To make toad-in-the-hole some­thing to pick up in the hands, for Bon­fire Night I cook in­di­vid­ual ‘lit­tle toads’

The Daily Telegraph - Telegraph Magazine - - The Cut // Food -

tak­ing a pic­nic – im­prac­ti­cal in a crowd – we’d make a feast in our kitchen be­fore­hand for friends com­ing with us, and get the in­su­la­tion in early.

Bangers, creamy mash, an­gels on horse­back (oys­ters wrapped in ba­con and baked), jacket pota­toes over­flow­ing with pars­ley but­ter – there’s a re­li­able list of favourites for this kind of party. There should be some­thing on the menu to amuse the chil­dren, but also a few sub­stan­tial things to sat­isfy adults dig­ging into mulled wine. With Hal­lowe’en just past, gim­micks feel wrong; this party thrives on sim­ple ideas, with a lit­tle in­dul­gence here and there.

The com­bi­na­tion of York­shire pud­ding and sausages usu­ally finds fans, but to make toad-in-the-hole some­thing to pick up in the hands, for Bon­fire Night I cook in­di­vid­ual ‘lit­tle toads’ – they are no more trou­ble to do. I also make a big pot of steam­ing hot soup, this one sus­tained by chest­nuts, parsnips and the sweet­ness of ap­ple and honey. There’s a spiced pis­tou to swirl on top for a lit­tle in­jec­tion of ex­tra flavour.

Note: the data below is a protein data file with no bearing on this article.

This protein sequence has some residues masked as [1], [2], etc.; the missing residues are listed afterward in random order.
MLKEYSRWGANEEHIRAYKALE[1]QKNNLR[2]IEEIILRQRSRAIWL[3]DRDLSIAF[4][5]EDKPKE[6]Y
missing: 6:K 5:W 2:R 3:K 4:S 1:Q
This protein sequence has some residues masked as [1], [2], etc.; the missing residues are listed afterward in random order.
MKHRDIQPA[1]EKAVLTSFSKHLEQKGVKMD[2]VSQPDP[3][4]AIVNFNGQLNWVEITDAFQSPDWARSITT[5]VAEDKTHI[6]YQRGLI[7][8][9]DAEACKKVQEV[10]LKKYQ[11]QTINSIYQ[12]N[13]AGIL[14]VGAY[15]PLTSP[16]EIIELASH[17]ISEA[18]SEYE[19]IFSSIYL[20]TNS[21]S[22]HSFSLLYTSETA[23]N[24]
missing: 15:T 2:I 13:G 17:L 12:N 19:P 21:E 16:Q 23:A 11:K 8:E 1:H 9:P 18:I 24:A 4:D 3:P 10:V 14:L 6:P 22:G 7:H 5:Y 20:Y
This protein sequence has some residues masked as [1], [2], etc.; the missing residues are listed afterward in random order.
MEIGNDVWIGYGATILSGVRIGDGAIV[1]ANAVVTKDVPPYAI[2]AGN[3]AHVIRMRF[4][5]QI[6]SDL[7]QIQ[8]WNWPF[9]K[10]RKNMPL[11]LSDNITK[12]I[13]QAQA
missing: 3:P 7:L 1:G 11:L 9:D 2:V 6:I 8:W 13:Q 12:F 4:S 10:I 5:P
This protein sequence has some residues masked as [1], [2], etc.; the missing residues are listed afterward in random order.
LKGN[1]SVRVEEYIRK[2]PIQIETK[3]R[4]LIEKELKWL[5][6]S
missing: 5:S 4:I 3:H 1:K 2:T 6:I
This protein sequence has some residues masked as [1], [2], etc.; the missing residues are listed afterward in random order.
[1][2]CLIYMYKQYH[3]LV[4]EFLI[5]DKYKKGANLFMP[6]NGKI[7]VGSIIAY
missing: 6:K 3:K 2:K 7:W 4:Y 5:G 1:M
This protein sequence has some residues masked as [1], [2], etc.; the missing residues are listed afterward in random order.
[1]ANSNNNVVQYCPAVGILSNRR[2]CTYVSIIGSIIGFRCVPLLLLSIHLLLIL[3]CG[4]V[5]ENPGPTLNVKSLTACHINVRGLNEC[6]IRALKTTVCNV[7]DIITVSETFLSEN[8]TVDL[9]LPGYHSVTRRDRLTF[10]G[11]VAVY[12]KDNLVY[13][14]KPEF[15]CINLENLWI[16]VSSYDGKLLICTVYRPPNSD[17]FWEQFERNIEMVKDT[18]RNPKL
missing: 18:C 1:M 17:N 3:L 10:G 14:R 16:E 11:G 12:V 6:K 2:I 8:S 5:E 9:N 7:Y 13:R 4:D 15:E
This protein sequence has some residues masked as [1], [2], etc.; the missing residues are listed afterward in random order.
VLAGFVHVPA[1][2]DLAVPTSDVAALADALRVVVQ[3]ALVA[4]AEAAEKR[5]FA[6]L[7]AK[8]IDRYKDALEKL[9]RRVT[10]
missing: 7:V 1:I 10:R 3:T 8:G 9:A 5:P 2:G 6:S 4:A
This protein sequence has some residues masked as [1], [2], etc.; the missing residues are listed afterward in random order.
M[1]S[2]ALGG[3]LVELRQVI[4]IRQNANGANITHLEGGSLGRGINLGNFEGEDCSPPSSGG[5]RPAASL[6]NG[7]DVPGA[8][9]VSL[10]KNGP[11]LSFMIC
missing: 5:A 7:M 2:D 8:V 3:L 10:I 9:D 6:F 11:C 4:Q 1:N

Baked cheeses are use­ful and easy to pre­pare, but are of­ten only made with Camem­bert. You can try other cheeses, as long as they have a bloomy rind, from the white and creamy Wig­more to pun­gent Stink­ing Bishop. The slight bit­ter­ness of chicory leaves, used as spoons, is a good coun­ter­part to the rich­ness.

More and more I make cakes as pud­ding, re­ly­ing on recipes for soggy types, be­cause they can be made in ad­vance. A sticky or­ange and honey cake, crowned with bro­ken hon­ey­comb crisp, will grat­ify ev­ery­one. You could serve it with ice cream, but I wouldn’t want to chill ev­ery­one down – per­haps hot cus­tard, for ex­tra in­su­la­tion? I can’t wait.

Newspapers in English

Newspapers from UK

© PressReader. All rights reserved.